Saturday, November 13, 2010

‘Traveling relic’ of St. Damien available for veneration

The reliquary made of monkeypod tree wood from a tree planted by St. Damien on Molokai. The box was made by Maui residents Edwin Ferreira and Allan Marciel.
Nov. 12th: Hawaiian Catholic Herald: The Diocese of Honolulu has a “traveling relic” of St. Damien, available for veneration wherever it is welcome.  "We are putting the word out to bishops,” Bishop Larry Silva said.   The relic is made up of bone fragments shed from another relic, a talus (ankle) bone now on permanent display in the Cathedral of Our Lady of Peace. Bishop Silva said he was planning to send an e-mail message this month to every bishop in the country to tell them that the traveling relic is available for veneration in their dioceses.
Typically, the relic of a saint would be put on display in a church or chapel for the faithful to approach it, view it, perhaps touch the box it is in, and pray in its presence. The bishop has assigned Sacred Hearts Father Paul Zaccone as the person who “will normally be the one to take the relic to its various locations.” “He will be prepared to give talks and to lead prayers, if desired,” the bishop explained in an e-mail message. Father Zaccone will also arrange for any accompanying literature, art and religious objects that would supplement the display of the relic, the bishop said.
The relic is owned by the Diocese of Honolulu. Bishop Silva said that he would consider future requests directly from individual parishes, convents, monasteries or other church entities. The diocesan Office of Worship would handle requests. The bone fragments are held in a 6-inch by 9-inch by 4-inch reliquary of polished monkeypod wood, and are visible behind a thick oval glass window on the lid. The box is secured by a brass Louis Vuitton padlock made in Paris. It is carried in a donated 16-inch long black leather bag by Prada. The reliquary was made by two Makawao, Maui, craftsmen, Edwin Ferreira and Allan Marciel. The wood comes from a 100-year-old tree Father Damien planted on topside Molokai near the church he built in Kaluaaha, Our Lady of Seven Sorrows.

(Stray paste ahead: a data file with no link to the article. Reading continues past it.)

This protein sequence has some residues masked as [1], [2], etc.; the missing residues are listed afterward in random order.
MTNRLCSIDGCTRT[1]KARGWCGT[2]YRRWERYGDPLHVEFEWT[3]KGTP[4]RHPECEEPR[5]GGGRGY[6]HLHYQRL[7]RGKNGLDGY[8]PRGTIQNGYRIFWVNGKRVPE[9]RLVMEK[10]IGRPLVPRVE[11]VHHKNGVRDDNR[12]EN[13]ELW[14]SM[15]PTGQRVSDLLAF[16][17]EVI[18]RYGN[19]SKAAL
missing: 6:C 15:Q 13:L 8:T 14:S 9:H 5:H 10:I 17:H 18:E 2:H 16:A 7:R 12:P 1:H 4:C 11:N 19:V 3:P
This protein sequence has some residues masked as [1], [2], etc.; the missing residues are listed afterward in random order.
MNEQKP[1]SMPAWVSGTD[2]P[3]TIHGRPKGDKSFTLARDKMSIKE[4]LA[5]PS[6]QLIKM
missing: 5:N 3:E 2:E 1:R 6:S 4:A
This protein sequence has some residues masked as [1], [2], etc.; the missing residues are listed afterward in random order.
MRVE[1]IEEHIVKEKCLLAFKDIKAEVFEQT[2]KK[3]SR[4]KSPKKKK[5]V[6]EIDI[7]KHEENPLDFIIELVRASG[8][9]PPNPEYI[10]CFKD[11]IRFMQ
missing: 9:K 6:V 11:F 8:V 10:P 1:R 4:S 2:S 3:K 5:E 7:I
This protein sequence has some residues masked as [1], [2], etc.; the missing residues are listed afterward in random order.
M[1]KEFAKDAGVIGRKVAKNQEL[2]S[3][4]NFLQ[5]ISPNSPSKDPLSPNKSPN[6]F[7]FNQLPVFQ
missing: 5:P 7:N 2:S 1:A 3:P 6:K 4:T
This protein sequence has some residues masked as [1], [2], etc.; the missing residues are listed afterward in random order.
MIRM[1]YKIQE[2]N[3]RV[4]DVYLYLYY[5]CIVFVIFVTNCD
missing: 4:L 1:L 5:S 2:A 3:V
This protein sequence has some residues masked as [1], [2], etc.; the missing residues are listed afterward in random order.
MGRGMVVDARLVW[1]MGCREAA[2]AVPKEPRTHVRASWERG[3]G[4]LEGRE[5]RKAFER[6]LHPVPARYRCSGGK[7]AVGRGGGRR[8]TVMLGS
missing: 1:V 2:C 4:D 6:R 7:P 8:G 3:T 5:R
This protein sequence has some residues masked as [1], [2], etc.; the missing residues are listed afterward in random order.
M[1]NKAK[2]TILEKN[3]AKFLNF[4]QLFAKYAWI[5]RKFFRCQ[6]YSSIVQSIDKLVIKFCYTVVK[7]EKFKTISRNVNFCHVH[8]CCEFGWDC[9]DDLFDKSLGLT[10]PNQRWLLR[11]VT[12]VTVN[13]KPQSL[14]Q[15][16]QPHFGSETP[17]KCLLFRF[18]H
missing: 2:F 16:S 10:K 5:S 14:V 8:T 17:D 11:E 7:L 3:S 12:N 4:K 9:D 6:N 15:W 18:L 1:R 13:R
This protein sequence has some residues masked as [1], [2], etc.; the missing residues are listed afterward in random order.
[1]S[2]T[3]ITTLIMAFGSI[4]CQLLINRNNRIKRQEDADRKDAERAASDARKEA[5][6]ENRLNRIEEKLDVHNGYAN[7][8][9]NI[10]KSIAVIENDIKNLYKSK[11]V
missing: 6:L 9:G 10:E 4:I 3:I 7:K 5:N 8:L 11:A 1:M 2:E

The traveling relic has already been on the road. When the bishop and Father Peter Dumag visited Hawaii’s seven seminarians at Mount Angel Seminary in Oregon for two days in October, they brought the relic along. It was incorporated into the student and faculty evening prayers. The relic is now in Wisconsin, at Sacred Heart Seminary in Hales Corners, where two other Hawaii seminarians are studying. It was carried there by Father Thomas Knoebel, the seminary vice rector who was returning to Hales Corners after spending several months in Honolulu. Seminarian Nick Brown will bring the relic back to Hawaii.
According to the bishop, the transportation costs of the traveling relic will be the responsibility of the diocese or other entity that requests it. This includes coach class airfare, ground transportation, and room and board for the person accompanying the relic. The relic will always be hand-carried, the bishop said, never mailed or checked in as luggage. “The Transportation Security Administration supervisor at the Honolulu International Airport has given approval for the relic to pass through security,” Bishop Silva said. “Should any agent question it, they can be referred to TSA in Honolulu.”
The original talus bone that is the source of this relic had been in the possession of the Sacred Hearts Congregation in Belgium ever since it was unintentionally separated from the rest of Father Damien’s remains when his casket was opened there in 1956 and his bones catalogued, separated and stored in a dozen zinc boxes before being returned to his tomb. That bone, sealed under glass in a small wooden reliquary made in Belgium, was presented to Bishop Silva by the Congregation of the Sacred Hearts in the Basilica of St. John Lateran in Rome on Oct. 12, 2009, the day after Father Damien’s canonization in St. Peter’s Basilica by Pope Benedict XVI.
While the relic was transported around the islands for veneration last year following the canonization, small pieces of it began to fall off. The bishop had a forensic specialist chemically coat the bone so it would not shed any more pieces, and the loose fragments were collected for the second relic. Yet another St. Damien relic, the remains of his right hand, lies in the priest’s original grave alongside St. Philomena Church in Kalawao, Molokai, where he was buried in 1889. Father Damien’s body was exhumed in 1936 and carried to his home country of Belgium at the request of the Belgian government. The bones of the priest’s right hand were returned to Hawaii during his beatification ceremony in Brussels, Belgium, in 1995.
By Patrick Downes Hawaii Catholic Herald
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